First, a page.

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Philly is No. 5 (and there are big perks with it)

Well, Philadelphia, we’re back to one-hand status. Thanks to new census figures, you can once again count on one hand where Philadelphia ranks among the country’s big cities.

Well, Philadelphia, we’re back to one-hand status.

Thanks to new census figures, you can once again count on one hand where Philadelphia ranks among the country’s big cities. After speculation the last few years that the sunburn capitol of America’s desert, Phoenix, had overtaken our city as the fifth largest, official numbers released last week show the contrary.

It means a lot for civic pride and tourist dollars, city officials believe.

“Frankly, sixth is off the map. You only have five fingers,” said Greater Philadelphia Tourism and Marketing Corporation President and CEO Meryl Levitz. “Getting back in the top five is something everyone can use in their marketing plan in how they position and present the city.”

Although Phoenix saw an increase of 9.4 percent from 2000, Philadelphia’s comparatively modest 0.6 percent gain was still enough to edge out Arizona’s metropolis, bringing the number of Philly residents to 1,526,006 versus Phoenix’s 1,445,632.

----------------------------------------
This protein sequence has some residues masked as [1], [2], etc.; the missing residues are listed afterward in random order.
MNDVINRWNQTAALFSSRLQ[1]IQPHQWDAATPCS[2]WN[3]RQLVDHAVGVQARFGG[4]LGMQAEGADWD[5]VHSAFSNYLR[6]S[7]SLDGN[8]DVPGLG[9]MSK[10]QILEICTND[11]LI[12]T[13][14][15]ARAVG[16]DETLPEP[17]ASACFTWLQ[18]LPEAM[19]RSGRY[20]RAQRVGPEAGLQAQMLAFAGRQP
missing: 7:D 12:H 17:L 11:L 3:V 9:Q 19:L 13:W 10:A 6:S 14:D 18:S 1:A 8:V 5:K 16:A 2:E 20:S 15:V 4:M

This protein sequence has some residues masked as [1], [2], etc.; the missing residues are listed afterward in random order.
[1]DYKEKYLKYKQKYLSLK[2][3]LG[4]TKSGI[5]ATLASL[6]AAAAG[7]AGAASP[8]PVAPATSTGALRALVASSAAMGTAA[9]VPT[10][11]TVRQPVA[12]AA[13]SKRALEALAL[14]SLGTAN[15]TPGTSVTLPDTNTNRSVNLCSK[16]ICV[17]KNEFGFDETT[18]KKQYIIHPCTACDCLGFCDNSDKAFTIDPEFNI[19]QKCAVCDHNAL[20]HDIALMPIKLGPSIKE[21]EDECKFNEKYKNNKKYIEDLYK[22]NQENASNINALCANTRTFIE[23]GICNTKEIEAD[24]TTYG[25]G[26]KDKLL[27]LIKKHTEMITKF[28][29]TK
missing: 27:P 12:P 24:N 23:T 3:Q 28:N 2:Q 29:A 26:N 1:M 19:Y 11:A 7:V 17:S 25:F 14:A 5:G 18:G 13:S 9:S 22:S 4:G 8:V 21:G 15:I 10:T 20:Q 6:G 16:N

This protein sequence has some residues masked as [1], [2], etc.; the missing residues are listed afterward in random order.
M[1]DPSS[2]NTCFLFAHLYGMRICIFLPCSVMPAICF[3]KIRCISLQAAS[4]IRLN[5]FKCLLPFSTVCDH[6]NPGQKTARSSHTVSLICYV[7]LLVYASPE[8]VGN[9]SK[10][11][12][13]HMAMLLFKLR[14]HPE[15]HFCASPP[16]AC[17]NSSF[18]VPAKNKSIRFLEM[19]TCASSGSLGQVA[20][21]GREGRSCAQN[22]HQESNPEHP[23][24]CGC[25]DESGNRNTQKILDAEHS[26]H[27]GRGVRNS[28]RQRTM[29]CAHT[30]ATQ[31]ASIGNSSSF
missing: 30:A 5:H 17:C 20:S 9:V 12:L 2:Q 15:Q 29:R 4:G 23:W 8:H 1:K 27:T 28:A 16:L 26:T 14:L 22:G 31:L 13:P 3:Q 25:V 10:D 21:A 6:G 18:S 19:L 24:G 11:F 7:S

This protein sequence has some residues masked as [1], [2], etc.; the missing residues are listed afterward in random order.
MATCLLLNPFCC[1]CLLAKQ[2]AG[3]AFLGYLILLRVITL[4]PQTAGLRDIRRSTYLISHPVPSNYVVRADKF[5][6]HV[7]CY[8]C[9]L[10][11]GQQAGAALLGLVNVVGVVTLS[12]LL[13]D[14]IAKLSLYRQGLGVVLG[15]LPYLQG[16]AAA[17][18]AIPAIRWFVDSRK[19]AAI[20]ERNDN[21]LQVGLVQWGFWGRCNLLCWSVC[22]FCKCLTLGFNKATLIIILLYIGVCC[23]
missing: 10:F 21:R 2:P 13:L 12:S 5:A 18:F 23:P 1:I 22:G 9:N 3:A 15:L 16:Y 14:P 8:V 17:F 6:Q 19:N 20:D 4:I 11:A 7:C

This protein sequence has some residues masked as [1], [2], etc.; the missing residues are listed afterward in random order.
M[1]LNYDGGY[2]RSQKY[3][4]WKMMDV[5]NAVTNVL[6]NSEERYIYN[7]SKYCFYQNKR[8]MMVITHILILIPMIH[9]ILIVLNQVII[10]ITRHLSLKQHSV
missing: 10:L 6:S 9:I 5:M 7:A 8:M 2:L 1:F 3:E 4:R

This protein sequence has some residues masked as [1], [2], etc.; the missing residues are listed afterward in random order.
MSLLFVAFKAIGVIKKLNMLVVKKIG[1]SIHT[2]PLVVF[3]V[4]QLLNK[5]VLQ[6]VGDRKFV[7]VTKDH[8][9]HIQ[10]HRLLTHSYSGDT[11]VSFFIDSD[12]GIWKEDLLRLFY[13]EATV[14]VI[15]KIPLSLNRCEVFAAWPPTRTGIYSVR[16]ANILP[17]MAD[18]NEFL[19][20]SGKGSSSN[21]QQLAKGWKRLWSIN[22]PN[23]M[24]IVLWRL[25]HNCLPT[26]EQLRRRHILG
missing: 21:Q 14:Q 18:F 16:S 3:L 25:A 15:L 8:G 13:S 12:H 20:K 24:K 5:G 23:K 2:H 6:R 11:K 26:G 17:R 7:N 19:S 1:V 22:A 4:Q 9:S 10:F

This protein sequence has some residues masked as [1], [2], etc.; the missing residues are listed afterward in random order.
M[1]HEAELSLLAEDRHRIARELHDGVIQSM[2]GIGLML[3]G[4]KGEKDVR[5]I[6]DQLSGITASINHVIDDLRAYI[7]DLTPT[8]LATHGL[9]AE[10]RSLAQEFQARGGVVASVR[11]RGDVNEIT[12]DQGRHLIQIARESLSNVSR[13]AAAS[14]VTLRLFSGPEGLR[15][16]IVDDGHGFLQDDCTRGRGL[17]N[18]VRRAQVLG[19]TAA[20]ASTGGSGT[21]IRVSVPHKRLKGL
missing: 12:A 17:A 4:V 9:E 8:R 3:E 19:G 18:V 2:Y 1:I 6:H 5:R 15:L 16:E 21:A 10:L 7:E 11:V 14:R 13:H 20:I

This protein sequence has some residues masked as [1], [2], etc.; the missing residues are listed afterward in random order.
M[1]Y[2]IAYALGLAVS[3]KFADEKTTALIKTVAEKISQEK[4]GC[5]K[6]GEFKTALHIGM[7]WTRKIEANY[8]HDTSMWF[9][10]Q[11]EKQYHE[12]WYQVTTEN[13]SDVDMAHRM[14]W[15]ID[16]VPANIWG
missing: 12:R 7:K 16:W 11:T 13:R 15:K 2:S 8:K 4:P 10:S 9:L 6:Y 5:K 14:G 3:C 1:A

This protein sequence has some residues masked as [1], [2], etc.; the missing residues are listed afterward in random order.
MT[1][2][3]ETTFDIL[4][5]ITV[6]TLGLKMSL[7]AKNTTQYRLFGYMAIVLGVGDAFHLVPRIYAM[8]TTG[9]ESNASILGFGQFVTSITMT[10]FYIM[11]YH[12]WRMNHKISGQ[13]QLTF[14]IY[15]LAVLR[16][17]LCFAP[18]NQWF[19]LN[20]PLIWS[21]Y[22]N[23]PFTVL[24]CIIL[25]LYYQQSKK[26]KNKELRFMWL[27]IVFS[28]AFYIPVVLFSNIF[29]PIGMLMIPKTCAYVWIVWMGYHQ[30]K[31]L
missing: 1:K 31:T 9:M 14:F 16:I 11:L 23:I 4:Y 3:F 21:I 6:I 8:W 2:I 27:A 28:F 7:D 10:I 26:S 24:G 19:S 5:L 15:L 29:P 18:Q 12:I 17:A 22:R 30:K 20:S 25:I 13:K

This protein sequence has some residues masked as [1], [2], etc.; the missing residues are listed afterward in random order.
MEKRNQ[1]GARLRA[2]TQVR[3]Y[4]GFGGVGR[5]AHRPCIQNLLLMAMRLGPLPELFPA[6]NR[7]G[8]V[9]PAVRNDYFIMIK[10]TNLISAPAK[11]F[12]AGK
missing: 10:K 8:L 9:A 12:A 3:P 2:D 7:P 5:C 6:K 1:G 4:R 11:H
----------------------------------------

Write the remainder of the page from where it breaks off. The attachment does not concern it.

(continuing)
After 50 years of decline, the small shift represents a big reversal in population trends in Philadelphia and a shift in perception for a city long plagued by self-esteem issues.

“What it really is about is folks recognizing that this city is moving in the right direction,” Mayor Michael Nutter told reporters at a press conference touting the growth. “It’s a tremendous boost to our civic pride and a reaffirmation of many of the things we’re doing here in the city.”

Census bureau officials announced in 2007 that Phoenix eclipsed Philadelphia in size. It is unclear if these figures were overestimated or if Phoenix did become the fifth largest city for a brief time. Phoenix’s 2010 population increase is less than half of that previously forecast.

 
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